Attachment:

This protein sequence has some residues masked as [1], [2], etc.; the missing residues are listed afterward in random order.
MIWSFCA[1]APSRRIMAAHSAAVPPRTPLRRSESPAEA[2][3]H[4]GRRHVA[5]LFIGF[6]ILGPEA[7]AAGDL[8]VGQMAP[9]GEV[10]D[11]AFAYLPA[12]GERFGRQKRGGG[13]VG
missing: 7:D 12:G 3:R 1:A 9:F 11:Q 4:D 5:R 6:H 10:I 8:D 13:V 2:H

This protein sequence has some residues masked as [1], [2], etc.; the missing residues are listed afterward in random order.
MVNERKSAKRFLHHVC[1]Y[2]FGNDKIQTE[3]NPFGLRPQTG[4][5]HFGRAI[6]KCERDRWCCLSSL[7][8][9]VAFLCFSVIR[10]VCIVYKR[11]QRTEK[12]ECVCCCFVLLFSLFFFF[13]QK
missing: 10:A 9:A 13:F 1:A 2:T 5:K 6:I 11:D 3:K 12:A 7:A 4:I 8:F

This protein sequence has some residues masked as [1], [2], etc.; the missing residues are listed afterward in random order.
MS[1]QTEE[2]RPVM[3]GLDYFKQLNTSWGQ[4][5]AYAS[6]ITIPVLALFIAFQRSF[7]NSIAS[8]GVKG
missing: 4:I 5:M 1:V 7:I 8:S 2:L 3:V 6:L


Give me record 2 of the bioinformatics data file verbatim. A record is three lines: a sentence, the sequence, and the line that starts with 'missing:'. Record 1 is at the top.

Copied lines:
This protein sequence has some residues masked as [1], [2], etc.; the missing residues are listed afterward in random order.
MVNERKSAKRFLHHVC[1]Y[2]FGNDKIQTE[3]NPFGLRPQTG[4][5]HFGRAI[6]KCERDRWCCLSSL[7][8][9]VAFLCFSVIR[10]VCIVYKR[11]QRTEK[12]ECVCCCFVLLFSLFFFF[13]QK
missing: 10:A 9:A 13:F 1:A 2:T 5:K 6:I 11:D 3:K 12:A 7:A 4:I 8:F